Intel achieves net positive water usage in three countries

Water positive

Intel’s operations in the United States, Costa Rica and India are officially net positive on water use, meaning that the company restores and returns more freshwater than it takes in in those regions.

Last year, Intel used 16 billion gallons of freshwater, reclaimed water and desalinated water. Internal water management practices resulted in more than 13 billion gallons of water flowing out of Intel, back to surrounding communities. Adding in restoration projects, Intel says that it is edging toward its global goal of returning and restoring more water than it uses to the community and the environment.

The company’s new sites are being built with their commitment to reach net positive water globally by 2030 in mind.

Todd Brady, Intel’s chief sustainability officer and vice president of Global Public Affairs, said: “More than ten years ago, we began to explore how we could better understand and reduce our water footprint. Five years ago, we set a public goal to restore 100 per cent of our consumption, and became the first tech company to set a companywide water restoration goal. Two years ago, we announced our goal to achieve net positive water by 2030, driven by our commitment to reduce our overall impact on our local watersheds and support the water resources that serve our communities.

“It is exciting to share that we have reached net-positive water in three countries, through strong partnerships with environmental nonprofits and local governments, and through our water stewardship investments. We are not stopping here – now we are focused on reaching net positive water in the remaining locations where we operate.”

According to Intel, water is arguably one of the most important resources when it comes to factory operations. It is used in manufacturing process, including in manufacturing tools that produce leading technology, in data centres and in evaporative cooling towers. Internal conservation efforts have allowed the company to save 9.3 billion gallons of water in the last year – an increase of 114 per cent over the past two years. Improvements and efficiencies in manufacturing processes mean Intel can do more with less, and on-site treatment plants allow the company to maximise its water reuse and reduce use of freshwater resources.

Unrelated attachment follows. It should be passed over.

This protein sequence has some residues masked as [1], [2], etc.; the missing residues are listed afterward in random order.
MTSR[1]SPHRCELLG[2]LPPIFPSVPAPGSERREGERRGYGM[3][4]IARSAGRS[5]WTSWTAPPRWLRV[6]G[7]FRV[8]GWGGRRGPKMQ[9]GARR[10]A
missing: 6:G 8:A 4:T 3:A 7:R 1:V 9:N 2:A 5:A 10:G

During 2021, Intel made significant progress in the operation of its on-site water reclamation facilities. These innovative plants allow Intel to treat and reuse water within operations in systems like cooling towers and scrubbers, resulting in a substantial increase in water conservation that reduces the use of freshwater sources.

Intel have also been working on water restoration projects to go further than just ‘cancelling out’ water usage. An Intel-funded project incentivised farmers to switch out crops that require heavy irrigation in the summer months for barley, which is harvested earlier in the year and requires less water. As part of the project, an investment in a local malt house lowered the transaction costs involved in malting barley, which can then be sold to local breweries that previously had to use out-of-state suppliers.

And, in Bengaluru, India, Intel has funded two water restoration projects that, once fully implemented, will restore more than 100 million gallons each year between Dyavasandra Lake and Lake Nanjapura.

Fawn Bergen, corporate sustainability manager, said: “Intel was one of the first tech companies to make a public commitment around water restoration, but we are not alone in this. In the years since we announced our water commitment, we have had conversations with other companies who have come to us for help or advice with setting their own water stewardship goals. Although water challenges are local, the partnerships, collective actions and investments are global.”

Though new sites will increase its water footprint, Intel’s goal to achieve net-positive water globally by 2030 has not changed. It will need to conserve 60 billion gallons of water and restore more than 100 per cent of its global freshwater consumption. As of 2021, Intel says that it is 99 per cent of the way towards that goal.

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